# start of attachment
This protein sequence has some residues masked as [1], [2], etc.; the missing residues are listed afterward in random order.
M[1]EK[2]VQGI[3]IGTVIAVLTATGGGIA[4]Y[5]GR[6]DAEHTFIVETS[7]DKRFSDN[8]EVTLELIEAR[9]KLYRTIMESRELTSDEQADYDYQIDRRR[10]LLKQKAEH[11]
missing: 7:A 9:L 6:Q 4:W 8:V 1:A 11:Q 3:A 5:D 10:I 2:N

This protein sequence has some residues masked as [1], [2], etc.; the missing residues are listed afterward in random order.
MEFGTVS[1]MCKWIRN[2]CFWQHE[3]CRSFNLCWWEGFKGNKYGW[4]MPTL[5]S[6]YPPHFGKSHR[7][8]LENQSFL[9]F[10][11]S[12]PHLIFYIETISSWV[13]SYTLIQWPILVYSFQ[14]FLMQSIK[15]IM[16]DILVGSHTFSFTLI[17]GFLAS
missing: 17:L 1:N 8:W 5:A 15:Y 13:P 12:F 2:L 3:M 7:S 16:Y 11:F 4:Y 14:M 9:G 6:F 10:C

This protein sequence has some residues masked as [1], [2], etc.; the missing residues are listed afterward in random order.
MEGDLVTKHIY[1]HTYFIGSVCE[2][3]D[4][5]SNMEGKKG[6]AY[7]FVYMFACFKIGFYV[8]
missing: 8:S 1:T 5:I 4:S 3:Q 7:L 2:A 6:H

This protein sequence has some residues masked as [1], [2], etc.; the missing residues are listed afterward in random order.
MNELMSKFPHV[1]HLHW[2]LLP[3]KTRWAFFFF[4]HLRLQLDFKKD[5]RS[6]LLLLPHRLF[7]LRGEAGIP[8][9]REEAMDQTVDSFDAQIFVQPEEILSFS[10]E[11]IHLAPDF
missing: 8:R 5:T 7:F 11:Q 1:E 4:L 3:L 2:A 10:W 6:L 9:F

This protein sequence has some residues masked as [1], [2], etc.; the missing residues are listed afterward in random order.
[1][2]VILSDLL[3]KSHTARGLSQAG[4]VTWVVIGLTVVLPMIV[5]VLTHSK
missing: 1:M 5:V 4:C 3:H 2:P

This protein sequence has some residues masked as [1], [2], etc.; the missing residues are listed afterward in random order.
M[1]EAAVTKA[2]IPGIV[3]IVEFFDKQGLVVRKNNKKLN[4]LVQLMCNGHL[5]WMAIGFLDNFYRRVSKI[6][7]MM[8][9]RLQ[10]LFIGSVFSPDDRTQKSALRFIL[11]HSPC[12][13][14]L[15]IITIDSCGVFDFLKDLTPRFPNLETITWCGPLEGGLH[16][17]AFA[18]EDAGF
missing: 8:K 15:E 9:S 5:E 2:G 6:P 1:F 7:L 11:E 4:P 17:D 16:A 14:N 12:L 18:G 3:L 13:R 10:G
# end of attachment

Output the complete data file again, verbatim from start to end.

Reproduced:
This protein sequence has some residues masked as [1], [2], etc.; the missing residues are listed afterward in random order.
M[1]EK[2]VQGI[3]IGTVIAVLTATGGGIA[4]Y[5]GR[6]DAEHTFIVETS[7]DKRFSDN[8]EVTLELIEAR[9]KLYRTIMESRELTSDEQADYDYQIDRRR[10]LLKQKAEH[11]
missing: 7:A 9:L 6:Q 4:W 8:V 1:A 11:Q 3:A 5:D 10:I 2:N

This protein sequence has some residues masked as [1], [2], etc.; the missing residues are listed afterward in random order.
MEFGTVS[1]MCKWIRN[2]CFWQHE[3]CRSFNLCWWEGFKGNKYGW[4]MPTL[5]S[6]YPPHFGKSHR[7][8]LENQSFL[9]F[10][11]S[12]PHLIFYIETISSWV[13]SYTLIQWPILVYSFQ[14]FLMQSIK[15]IM[16]DILVGSHTFSFTLI[17]GFLAS
missing: 17:L 1:N 8:W 5:A 15:Y 13:P 12:F 2:L 3:M 7:S 16:Y 11:F 4:Y 14:M 9:G 6:F 10:C

This protein sequence has some residues masked as [1], [2], etc.; the missing residues are listed afterward in random order.
MEGDLVTKHIY[1]HTYFIGSVCE[2][3]D[4][5]SNMEGKKG[6]AY[7]FVYMFACFKIGFYV[8]
missing: 8:S 1:T 5:I 4:S 3:Q 7:L 2:A 6:H

This protein sequence has some residues masked as [1], [2], etc.; the missing residues are listed afterward in random order.
MNELMSKFPHV[1]HLHW[2]LLP[3]KTRWAFFFF[4]HLRLQLDFKKD[5]RS[6]LLLLPHRLF[7]LRGEAGIP[8][9]REEAMDQTVDSFDAQIFVQPEEILSFS[10]E[11]IHLAPDF
missing: 8:R 5:T 7:F 11:Q 1:E 4:L 3:L 2:A 10:W 6:L 9:F

This protein sequence has some residues masked as [1], [2], etc.; the missing residues are listed afterward in random order.
[1][2]VILSDLL[3]KSHTARGLSQAG[4]VTWVVIGLTVVLPMIV[5]VLTHSK
missing: 1:M 5:V 4:C 3:H 2:P

This protein sequence has some residues masked as [1], [2], etc.; the missing residues are listed afterward in random order.
M[1]EAAVTKA[2]IPGIV[3]IVEFFDKQGLVVRKNNKKLN[4]LVQLMCNGHL[5]WMAIGFLDNFYRRVSKI[6][7]MM[8][9]RLQ[10]LFIGSVFSPDDRTQKSALRFIL[11]HSPC[12][13][14]L[15]IITIDSCGVFDFLKDLTPRFPNLETITWCGPLEGGLH[16][17]AFA[18]EDAGF
missing: 8:K 15:E 9:S 5:E 2:G 6:P 1:F 7:L 11:E 4:P 17:D 16:A 14:N 12:L 18:G 3:L 13:R 10:G